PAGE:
This is also the first book that is dual POV, which is a chance, but not necessarily a bad one. However, I'm not entirely sure that it was needed in places, because we often say things in say Ashley's POV that were later explored and/or explained in Ben's, meaning that we didn't have to see it first hand if we were going to be discussing it at length later or vice versa.
It also felt really long to read. I mean I read it in an afternoon, so it's not that long realistically, but it felt like it dragged on, whereas I felt like I flew through the previous books. This could be because there's not a lot happening in this book beyond the romance. There's the Ben and Ashley romance storyline, plus the background story that kicks it all off of Ben's mother putting them in financial difficulties. However, other than that, nothing really happens in between and there were times when the story dragged or flagged because of that. There was none of the drama or excitement that the historical books had, for sure.
I was a bit disappointed about the ending. Sebastian would have turned in his grave if he knew what they'd done with that folio, which goes against everything he and Anthony stood for. While I get the logical side of it, the artist in me was screaming the whole time and wishing that some other plot arc had crept in to surprise us with another option. The implication that I understood was that this was the incomplete play that Shakespeare had written for Sebastian about his life with Anthony and that it makes it even more of a travesty to have to sell it, placing it in the care of someone outside of Crofton Hall. It just felt like it wasn't properly appreciated by Ben or Anthony, who I thought would have been more eager to find a way around keeping it while getting the money to save the Hall.
Overall, while it was a fun contemporary romance and I'll be interested to read the rest of the series, it didn't grab my hear the way the historical novels did. I wouldn't be rushing to buy this in paperback, the way I feel with the historical stories. This one was less dramatic, less exciting and much slower to get through, completely stealing the perfect ending of book 3 and leaving me with a feeling of disappointment that wouldn't have been there had this story not been included in the bundle.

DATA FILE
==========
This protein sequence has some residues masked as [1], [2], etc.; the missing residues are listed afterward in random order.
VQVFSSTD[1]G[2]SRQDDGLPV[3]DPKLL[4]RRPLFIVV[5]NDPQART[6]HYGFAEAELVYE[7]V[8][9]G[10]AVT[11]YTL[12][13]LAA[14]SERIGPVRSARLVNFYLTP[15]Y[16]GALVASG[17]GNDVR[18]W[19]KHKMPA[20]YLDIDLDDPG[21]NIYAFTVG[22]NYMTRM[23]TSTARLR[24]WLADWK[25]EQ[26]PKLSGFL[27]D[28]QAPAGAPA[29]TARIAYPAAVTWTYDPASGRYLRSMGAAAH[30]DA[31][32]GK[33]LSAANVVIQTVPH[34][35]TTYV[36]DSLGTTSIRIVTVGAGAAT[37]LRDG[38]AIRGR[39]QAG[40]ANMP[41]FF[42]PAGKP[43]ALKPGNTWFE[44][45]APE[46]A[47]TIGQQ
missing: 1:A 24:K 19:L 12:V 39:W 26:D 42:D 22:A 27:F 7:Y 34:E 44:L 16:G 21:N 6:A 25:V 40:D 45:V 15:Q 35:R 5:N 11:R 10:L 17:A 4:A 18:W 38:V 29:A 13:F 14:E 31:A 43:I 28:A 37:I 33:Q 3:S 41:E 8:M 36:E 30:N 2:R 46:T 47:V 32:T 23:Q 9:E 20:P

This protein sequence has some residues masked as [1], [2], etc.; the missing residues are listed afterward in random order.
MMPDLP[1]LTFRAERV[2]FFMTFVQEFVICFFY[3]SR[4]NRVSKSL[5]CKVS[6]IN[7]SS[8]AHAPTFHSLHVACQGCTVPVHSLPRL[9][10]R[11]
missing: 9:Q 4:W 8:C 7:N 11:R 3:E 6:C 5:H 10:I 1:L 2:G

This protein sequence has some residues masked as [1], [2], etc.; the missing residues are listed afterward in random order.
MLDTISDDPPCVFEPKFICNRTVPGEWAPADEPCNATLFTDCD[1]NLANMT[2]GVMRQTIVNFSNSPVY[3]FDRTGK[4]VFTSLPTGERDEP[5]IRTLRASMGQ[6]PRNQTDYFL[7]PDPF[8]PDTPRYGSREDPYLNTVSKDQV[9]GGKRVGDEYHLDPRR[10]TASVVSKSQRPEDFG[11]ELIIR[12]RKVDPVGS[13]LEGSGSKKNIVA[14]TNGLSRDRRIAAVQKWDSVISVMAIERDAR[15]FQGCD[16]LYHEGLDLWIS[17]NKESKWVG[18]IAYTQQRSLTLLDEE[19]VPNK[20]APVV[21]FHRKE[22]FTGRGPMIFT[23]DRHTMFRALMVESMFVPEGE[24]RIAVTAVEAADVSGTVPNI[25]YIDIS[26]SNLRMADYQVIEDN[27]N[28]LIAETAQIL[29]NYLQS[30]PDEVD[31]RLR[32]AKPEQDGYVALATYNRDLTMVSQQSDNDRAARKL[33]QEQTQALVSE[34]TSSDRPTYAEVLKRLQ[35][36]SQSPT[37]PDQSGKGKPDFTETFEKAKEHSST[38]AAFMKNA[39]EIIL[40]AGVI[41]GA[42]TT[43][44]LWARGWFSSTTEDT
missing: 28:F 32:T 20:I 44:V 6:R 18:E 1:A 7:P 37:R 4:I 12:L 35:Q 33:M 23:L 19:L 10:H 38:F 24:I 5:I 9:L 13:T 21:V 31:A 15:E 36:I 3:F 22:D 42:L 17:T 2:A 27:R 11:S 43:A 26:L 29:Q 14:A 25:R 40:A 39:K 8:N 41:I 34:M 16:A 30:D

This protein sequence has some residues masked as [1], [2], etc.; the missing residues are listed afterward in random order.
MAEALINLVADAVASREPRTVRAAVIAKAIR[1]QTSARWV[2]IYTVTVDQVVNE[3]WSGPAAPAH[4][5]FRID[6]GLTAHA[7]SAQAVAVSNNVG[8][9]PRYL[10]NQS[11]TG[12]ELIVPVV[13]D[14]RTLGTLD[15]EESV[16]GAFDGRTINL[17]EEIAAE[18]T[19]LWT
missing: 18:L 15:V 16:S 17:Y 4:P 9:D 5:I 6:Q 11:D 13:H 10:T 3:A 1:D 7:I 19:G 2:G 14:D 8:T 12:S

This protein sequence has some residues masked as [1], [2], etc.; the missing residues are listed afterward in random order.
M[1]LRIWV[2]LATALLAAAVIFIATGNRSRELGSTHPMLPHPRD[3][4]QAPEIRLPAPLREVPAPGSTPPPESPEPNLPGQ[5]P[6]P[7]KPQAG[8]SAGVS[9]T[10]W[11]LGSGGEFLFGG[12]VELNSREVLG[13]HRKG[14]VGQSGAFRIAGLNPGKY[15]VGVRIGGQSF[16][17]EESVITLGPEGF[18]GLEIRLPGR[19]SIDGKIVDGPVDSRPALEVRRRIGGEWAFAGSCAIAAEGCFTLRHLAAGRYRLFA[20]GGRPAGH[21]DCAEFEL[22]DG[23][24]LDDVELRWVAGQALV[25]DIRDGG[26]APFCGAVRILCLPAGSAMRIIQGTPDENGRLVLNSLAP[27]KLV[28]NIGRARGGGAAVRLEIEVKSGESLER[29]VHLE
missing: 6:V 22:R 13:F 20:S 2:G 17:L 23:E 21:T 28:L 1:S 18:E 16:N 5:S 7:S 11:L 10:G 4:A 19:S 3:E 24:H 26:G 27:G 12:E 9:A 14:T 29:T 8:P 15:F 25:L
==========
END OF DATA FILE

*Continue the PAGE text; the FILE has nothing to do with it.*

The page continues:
““Have you ever thought what I actually want? Maybe I do want a night where someone would cook me dinner, read to me in the bath, and cuddle up without expecting anything in return. But that's not the real world, Catlin. People look at me and see the earl, not the man.””
““When you kiss me, do you feel like you're seeing stars?”
Often when you have a series, the first book is fantastic and then the others slowly dwindle in interest or the first takes too long to introduce the characters, spending too much time letting us know them, and doesn't have an interesting story while it takes either book two or three to pick up the reader's interest. This series doesn't do that. Right from page one of book one I knew I'd love it. And I was right to believe that, because it proved to be true.
I particularly loved the way that Sebastian was treated by those socially engaged with Anthony, how some looked down on him because they thought him too plain for a wife of a philanderer, while some thought it a perfect match because Sebastian's family are known for their loyalty to the Queen. Yet, at the same time, there was this constant feeling of Sebastian being judged, the worry that Anthony might find more interest elsewhere and the concern of being caught and the consequences, should that happen. There was never a moment where drama wasn't present, but I loved that there were such varying degrees of drama and for all kinds of reasons. Even the worry that Anthony's son might not take to him was really well written and handled.